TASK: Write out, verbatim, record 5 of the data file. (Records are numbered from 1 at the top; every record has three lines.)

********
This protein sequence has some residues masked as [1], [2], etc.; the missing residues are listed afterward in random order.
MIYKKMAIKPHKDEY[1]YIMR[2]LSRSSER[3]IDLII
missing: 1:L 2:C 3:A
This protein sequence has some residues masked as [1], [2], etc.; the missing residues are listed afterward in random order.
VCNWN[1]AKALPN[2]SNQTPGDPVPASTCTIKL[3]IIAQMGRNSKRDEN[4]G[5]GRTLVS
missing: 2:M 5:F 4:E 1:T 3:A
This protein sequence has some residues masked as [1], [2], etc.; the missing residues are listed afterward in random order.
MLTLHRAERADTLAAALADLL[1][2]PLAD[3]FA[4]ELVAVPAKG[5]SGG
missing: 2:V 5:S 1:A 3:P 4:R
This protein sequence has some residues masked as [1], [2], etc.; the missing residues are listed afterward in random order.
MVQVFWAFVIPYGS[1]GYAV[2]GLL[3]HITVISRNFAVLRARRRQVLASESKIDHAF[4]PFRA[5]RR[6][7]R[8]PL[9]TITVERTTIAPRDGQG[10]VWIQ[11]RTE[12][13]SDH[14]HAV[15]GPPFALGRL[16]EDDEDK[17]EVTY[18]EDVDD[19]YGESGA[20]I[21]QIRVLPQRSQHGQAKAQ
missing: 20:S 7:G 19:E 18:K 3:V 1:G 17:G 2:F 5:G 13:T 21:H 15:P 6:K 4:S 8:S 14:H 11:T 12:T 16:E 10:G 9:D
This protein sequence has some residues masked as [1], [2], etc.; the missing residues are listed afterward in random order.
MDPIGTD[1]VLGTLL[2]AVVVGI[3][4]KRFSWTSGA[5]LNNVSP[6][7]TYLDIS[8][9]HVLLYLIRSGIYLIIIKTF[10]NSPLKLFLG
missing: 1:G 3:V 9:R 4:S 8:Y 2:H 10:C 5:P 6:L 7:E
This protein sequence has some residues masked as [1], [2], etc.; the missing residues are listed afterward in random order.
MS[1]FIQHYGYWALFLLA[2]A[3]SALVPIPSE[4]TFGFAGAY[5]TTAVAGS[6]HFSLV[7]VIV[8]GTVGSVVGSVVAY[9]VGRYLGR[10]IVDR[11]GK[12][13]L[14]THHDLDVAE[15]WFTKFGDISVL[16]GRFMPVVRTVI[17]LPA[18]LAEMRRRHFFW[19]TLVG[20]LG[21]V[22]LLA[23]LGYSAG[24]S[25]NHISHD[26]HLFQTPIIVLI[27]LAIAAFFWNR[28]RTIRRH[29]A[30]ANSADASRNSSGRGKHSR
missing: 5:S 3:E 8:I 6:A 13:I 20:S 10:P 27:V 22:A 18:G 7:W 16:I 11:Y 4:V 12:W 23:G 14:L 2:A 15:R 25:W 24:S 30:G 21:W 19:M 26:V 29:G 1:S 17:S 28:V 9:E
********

This protein sequence has some residues masked as [1], [2], etc.; the missing residues are listed afterward in random order.
MDPIGTD[1]VLGTLL[2]AVVVGI[3][4]KRFSWTSGA[5]LNNVSP[6][7]TYLDIS[8][9]HVLLYLIRSGIYLIIIKTF[10]NSPLKLFLG
missing: 1:G 3:V 9:R 4:S 8:Y 2:H 10:C 5:P 6:L 7:E